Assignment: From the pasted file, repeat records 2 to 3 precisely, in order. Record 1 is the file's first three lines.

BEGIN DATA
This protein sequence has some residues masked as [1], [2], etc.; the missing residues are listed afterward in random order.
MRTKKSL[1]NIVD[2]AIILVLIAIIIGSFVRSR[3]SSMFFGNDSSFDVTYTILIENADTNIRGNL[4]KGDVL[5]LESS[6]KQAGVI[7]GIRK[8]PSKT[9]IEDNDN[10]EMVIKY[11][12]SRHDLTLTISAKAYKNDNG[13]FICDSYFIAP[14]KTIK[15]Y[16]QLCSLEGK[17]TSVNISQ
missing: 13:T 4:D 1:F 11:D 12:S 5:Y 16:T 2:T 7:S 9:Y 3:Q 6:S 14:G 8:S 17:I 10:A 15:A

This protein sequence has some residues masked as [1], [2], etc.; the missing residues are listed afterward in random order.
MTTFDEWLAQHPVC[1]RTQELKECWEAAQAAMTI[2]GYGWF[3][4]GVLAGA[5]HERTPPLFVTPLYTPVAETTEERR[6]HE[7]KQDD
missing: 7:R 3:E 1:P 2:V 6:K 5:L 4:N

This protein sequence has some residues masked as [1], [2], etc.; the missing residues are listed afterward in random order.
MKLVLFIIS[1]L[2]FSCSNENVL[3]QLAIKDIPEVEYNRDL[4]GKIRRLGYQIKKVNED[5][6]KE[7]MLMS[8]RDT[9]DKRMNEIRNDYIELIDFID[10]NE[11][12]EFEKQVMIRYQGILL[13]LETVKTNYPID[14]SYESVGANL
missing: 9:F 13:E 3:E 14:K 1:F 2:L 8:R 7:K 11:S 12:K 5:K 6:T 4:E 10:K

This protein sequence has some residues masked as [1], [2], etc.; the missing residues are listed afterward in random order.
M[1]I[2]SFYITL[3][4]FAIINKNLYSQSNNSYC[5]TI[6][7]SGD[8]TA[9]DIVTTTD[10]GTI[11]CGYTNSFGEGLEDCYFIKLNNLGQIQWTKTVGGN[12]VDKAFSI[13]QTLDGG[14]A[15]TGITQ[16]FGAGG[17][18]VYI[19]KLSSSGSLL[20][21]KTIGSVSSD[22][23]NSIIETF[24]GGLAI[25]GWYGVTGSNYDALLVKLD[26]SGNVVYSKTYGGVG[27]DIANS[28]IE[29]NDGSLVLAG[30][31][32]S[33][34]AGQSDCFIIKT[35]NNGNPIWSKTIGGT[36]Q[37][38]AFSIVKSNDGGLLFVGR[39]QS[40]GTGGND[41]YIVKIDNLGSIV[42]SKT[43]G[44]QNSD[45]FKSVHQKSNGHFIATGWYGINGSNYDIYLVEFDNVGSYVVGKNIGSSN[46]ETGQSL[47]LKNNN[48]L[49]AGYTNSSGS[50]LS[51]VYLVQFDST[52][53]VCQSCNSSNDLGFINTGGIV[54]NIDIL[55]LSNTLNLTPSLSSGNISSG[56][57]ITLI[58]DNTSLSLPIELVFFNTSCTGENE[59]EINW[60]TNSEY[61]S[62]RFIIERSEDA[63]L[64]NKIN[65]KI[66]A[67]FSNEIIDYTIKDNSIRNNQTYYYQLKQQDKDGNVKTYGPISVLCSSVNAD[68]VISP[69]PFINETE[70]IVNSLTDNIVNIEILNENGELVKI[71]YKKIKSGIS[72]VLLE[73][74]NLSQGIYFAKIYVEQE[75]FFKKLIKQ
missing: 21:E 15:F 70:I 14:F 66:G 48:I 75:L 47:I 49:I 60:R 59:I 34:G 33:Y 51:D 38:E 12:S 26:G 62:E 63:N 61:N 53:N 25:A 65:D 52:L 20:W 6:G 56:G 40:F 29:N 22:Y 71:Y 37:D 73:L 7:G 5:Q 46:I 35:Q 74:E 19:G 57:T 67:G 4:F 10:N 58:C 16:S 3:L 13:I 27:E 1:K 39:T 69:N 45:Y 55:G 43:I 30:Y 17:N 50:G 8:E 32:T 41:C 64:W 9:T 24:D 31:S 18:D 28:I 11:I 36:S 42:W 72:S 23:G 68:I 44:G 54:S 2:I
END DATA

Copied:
This protein sequence has some residues masked as [1], [2], etc.; the missing residues are listed afterward in random order.
MTTFDEWLAQHPVC[1]RTQELKECWEAAQAAMTI[2]GYGWF[3][4]GVLAGA[5]HERTPPLFVTPLYTPVAETTEERR[6]HE[7]KQDD
missing: 7:R 3:E 1:P 2:V 6:K 5:L 4:N

This protein sequence has some residues masked as [1], [2], etc.; the missing residues are listed afterward in random order.
MKLVLFIIS[1]L[2]FSCSNENVL[3]QLAIKDIPEVEYNRDL[4]GKIRRLGYQIKKVNED[5][6]KE[7]MLMS[8]RDT[9]DKRMNEIRNDYIELIDFID[10]NE[11][12]EFEKQVMIRYQGILL[13]LETVKTNYPID[14]SYESVGANL
missing: 9:F 13:E 3:E 14:K 1:F 2:L 8:R 7:K 11:S 12:K 5:K 6:T 4:E 10:K